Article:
An Interview with 'Magic' artist Ken Meyer, Jr.


Magic: The Gathering artist Ken Meyer, Jr., joins Magic Untapped for a Q&A.

Throughout his career, Ken Meyer Jr. has worked on projects all over the media world such as working on projects such as Everquest, doing some art for Marvel Comics, and even working on a few military designs, such as the tail insignia for the stealth fighter. Somehow in the middle of it all he also found time to illustrate some Magic: The Gathering cards, including early on starting with the Arabian Nights expansion.

Ken was kind enough to take some time out of his busy schedule to answer some questions from Magic Untapped about his artwork and a little MTG history. 

Magic Untapped: What inspirations and influences in your life drove you to becoming a professional artist? Were comics a large influence?

Ken Meyers Jr.: Comics were a HUGE influence! I learned to draw by first tracing from comics, then drawing from them, then doing my own characters and stories and such. Back in the 70s and 80s, I was trying to get into various fanzines I loved (many of which you can see in my column called Ink Stains, once a can see all the installments on my site at I was a huge Marvel zombie, though I also bought a fair amount of DC stuff too. Then, later, I really got into many of the independents of the time, titles like NexusCerebusLove and Rockets, etc. Included in that mix were the undergrounds of that time as well.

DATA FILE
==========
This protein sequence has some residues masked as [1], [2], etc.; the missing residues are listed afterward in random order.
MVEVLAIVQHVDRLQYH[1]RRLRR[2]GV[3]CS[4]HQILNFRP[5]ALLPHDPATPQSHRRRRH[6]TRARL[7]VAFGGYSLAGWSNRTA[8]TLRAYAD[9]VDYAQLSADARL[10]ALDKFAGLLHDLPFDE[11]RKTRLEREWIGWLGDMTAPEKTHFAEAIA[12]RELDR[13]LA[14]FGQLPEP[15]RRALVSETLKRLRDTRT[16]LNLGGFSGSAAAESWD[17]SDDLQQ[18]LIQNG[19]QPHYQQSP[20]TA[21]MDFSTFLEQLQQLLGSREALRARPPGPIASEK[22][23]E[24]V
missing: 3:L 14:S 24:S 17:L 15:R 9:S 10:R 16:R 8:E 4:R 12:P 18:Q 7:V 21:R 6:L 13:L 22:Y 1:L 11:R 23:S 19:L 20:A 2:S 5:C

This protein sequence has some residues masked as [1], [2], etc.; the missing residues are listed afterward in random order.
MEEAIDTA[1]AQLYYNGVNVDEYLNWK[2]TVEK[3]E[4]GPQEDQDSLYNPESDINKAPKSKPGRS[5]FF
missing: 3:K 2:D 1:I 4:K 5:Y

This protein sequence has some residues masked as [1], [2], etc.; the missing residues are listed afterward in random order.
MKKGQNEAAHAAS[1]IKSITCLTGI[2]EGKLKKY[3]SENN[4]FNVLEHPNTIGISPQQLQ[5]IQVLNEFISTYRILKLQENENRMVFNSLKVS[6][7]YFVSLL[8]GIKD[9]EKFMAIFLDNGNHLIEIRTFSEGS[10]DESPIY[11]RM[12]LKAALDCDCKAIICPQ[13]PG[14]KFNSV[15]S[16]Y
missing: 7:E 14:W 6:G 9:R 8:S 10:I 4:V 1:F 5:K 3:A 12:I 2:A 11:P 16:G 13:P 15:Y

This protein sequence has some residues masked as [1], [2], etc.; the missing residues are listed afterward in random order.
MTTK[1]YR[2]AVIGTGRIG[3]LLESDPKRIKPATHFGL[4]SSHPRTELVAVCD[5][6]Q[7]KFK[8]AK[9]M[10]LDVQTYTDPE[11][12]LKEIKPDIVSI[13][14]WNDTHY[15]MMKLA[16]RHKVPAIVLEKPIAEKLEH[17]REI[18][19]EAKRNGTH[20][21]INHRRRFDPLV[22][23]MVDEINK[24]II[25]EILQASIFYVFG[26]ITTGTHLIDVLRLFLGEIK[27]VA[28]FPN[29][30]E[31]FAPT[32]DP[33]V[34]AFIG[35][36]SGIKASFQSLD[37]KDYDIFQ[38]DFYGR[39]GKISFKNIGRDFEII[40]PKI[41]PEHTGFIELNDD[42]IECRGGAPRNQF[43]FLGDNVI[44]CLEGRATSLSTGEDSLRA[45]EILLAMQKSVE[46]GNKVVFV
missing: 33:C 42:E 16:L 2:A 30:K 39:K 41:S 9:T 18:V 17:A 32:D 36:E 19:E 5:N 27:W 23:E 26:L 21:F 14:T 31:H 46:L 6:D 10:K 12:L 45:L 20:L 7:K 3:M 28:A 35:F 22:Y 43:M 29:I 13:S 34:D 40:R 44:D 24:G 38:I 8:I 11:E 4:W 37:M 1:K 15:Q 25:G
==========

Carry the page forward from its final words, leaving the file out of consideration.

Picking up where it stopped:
MU: How did you get into doing artwork for Magic: The Gathering?  Did you reach out to Wizards of the Coast or did they reach out to you?

KMJ: At one San Diego Comi-Con, while I was in Artist's Alley, a super nice woman dropped by and later gave me work when she was at another gaming company. Her name is Maria Carbado. She later ended up at WOTC for awhile and forwarded me to Jesper, and that was that!

MU: You've illustrated a modest 13 cards for Magic: The Gathering beginning with a few in the game's first expansion, Arabian Nights, including (arguably) you're most famous piece of Magic artwork in the card Kird Ape. Why do you think that card's artwork still has so much appeal so many years down the road?

KMJ: I have one theory, and that is that many of us attach an outsized importance to many things because of the time we encountered them in our lives...things like music, books, etc. And I know many Magic players got into the game when they were in their teens, so these cards hold a special significance they might otherwise not have.

MU: How long do you typically spend on a piece?

KMJ: Well, depends on the piece. I do small things like altered cards (typically taking maybe an hour or so). At the moment I am actually working on a huge number of cards for Cryptozoic, one set is Middle Earth and the other is composed of TV DC superheroes. But, I do larger stuff as well, and those would of course take longer. If something has many elements or is very detailed, it is gonna take longer. But, having said that, I am pretty fast in general.

MU: You’ve done the artwork on many Magic cards. Which of your cards have been your favorites and what is it about them that makes them stand out? 

KMJ: I don't honestly have a clear favorite...but Stone Throwing Devils is fun in a goofy way. 

MU: The most recent card for which you've illustrated is Benalish Trapper some 20 years ago in the Invasion set.  Have there been any thoughts or discussions about you creating new Magic artwork at some point in the future?

KMJ: Boy, I wish. I have tried to contact new art directors here and there, but have had no luck so far. Maybe now that they are not relying on as much digital art (and have brought a few other earlier artists back into the fold), I might catch a break.